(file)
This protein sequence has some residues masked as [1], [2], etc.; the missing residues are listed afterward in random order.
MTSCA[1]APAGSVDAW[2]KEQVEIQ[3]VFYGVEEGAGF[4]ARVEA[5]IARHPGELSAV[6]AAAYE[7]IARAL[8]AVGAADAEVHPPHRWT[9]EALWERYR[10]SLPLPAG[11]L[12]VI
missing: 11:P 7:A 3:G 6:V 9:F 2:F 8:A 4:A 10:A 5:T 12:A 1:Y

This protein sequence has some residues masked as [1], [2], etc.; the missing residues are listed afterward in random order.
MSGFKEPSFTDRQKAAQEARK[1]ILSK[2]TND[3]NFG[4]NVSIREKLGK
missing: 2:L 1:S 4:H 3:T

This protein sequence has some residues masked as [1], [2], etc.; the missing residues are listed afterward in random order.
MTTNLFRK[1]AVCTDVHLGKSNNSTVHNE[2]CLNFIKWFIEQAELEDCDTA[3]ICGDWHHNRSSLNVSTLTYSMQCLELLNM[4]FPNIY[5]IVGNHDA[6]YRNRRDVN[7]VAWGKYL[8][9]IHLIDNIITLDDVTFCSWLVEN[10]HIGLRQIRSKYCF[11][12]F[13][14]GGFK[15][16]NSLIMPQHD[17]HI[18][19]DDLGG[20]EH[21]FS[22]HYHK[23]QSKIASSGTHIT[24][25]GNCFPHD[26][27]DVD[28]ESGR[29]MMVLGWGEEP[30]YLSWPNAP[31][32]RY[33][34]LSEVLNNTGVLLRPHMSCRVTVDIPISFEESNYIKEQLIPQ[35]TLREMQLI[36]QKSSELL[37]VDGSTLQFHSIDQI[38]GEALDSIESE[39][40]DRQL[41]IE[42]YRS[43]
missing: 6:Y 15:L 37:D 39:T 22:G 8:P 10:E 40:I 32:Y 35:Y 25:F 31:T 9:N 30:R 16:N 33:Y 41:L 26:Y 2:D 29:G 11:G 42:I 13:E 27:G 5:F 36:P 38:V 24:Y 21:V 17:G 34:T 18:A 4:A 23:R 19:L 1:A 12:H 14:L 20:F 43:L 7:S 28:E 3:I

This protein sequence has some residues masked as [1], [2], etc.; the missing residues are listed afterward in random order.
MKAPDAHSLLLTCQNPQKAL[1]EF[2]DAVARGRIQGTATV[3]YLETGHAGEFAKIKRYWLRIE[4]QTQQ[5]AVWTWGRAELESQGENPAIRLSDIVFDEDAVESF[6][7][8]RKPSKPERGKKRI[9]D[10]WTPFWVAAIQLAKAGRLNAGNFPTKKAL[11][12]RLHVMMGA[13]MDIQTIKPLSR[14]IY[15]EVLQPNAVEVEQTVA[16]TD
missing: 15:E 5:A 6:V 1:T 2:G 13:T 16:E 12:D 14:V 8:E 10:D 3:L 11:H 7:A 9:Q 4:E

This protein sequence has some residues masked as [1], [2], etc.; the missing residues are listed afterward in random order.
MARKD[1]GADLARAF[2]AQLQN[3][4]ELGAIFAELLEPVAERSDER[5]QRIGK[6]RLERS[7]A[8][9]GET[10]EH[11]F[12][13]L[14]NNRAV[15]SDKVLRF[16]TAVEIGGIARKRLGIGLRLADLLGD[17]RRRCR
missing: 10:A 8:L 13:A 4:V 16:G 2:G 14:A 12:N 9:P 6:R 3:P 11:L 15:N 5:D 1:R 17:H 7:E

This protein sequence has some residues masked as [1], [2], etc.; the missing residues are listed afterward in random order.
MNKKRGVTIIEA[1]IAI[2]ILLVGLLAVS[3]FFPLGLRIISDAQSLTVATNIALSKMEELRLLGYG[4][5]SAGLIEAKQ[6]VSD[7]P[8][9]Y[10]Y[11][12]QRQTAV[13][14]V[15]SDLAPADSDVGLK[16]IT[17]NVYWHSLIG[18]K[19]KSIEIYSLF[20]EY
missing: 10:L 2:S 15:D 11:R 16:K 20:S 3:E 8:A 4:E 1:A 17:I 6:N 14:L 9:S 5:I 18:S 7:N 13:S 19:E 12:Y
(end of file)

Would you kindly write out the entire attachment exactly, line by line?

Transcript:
This protein sequence has some residues masked as [1], [2], etc.; the missing residues are listed afterward in random order.
MTSCA[1]APAGSVDAW[2]KEQVEIQ[3]VFYGVEEGAGF[4]ARVEA[5]IARHPGELSAV[6]AAAYE[7]IARAL[8]AVGAADAEVHPPHRWT[9]EALWERYR[10]SLPLPAG[11]L[12]VI
missing: 11:P 7:A 3:G 6:V 9:F 2:F 8:A 4:A 10:A 5:T 12:A 1:Y

This protein sequence has some residues masked as [1], [2], etc.; the missing residues are listed afterward in random order.
MSGFKEPSFTDRQKAAQEARK[1]ILSK[2]TND[3]NFG[4]NVSIREKLGK
missing: 2:L 1:S 4:H 3:T

This protein sequence has some residues masked as [1], [2], etc.; the missing residues are listed afterward in random order.
MTTNLFRK[1]AVCTDVHLGKSNNSTVHNE[2]CLNFIKWFIEQAELEDCDTA[3]ICGDWHHNRSSLNVSTLTYSMQCLELLNM[4]FPNIY[5]IVGNHDA[6]YRNRRDVN[7]VAWGKYL[8][9]IHLIDNIITLDDVTFCSWLVEN[10]HIGLRQIRSKYCF[11][12]F[13][14]GGFK[15][16]NSLIMPQHD[17]HI[18][19]DDLGG[20]EH[21]FS[22]HYHK[23]QSKIASSGTHIT[24][25]GNCFPHD[26][27]DVD[28]ESGR[29]MMVLGWGEEP[30]YLSWPNAP[31][32]RY[33][34]LSEVLNNTGVLLRPHMSCRVTVDIPISFEESNYIKEQLIPQ[35]TLREMQLI[36]QKSSELL[37]VDGSTLQFHSIDQI[38]GEALDSIESE[39][40]DRQL[41]IE[42]YRS[43]
missing: 6:Y 15:L 37:D 39:T 22:G 8:P 10:E 40:I 32:Y 35:Y 25:F 31:T 9:N 30:R 16:N 33:Y 41:L 26:Y 2:D 29:G 11:G 42:I 13:E 27:G 5:F 36:P 38:V 24:Y 21:V 17:G 34:T 18:A 4:A 23:R 19:L 1:A 12:H 14:L 20:F 43:L 7:S 28:E 3:I

This protein sequence has some residues masked as [1], [2], etc.; the missing residues are listed afterward in random order.
MKAPDAHSLLLTCQNPQKAL[1]EF[2]DAVARGRIQGTATV[3]YLETGHAGEFAKIKRYWLRIE[4]QTQQ[5]AVWTWGRAELESQGENPAIRLSDIVFDEDAVESF[6][7][8]RKPSKPERGKKRI[9]D[10]WTPFWVAAIQLAKAGRLNAGNFPTKKAL[11][12]RLHVMMGA[13]MDIQTIKPLSR[14]IY[15]EVLQPNAVEVEQTVA[16]TD
missing: 15:E 5:A 6:V 1:T 2:G 13:T 16:E 12:D 14:V 8:E 10:D 3:L 11:H 7:A 9:Q 4:E

This protein sequence has some residues masked as [1], [2], etc.; the missing residues are listed afterward in random order.
MARKD[1]GADLARAF[2]AQLQN[3][4]ELGAIFAELLEPVAERSDER[5]QRIGK[6]RLERS[7]A[8][9]GET[10]EH[11]F[12][13]L[14]NNRAV[15]SDKVLRF[16]TAVEIGGIARKRLGIGLRLADLLGD[17]RRRCR
missing: 10:A 8:L 13:A 4:V 16:G 2:G 14:A 12:N 9:P 6:R 3:P 11:L 15:N 5:D 1:R 17:H 7:E

This protein sequence has some residues masked as [1], [2], etc.; the missing residues are listed afterward in random order.
MNKKRGVTIIEA[1]IAI[2]ILLVGLLAVS[3]FFPLGLRIISDAQSLTVATNIALSKMEELRLLGYG[4][5]SAGLIEAKQ[6]VSD[7]P[8][9]Y[10]Y[11][12]QRQTAV[13][14]V[15]SDLAPADSDVGLK[16]IT[17]NVYWHSLIG[18]K[19]KSIEIYSLF[20]EY
missing: 10:L 2:S 15:D 11:R 16:K 20:S 3:E 8:A 4:E 1:A 17:I 6:N 14:L 9:S 5:I 18:S 7:N 13:S 19:E 12:Y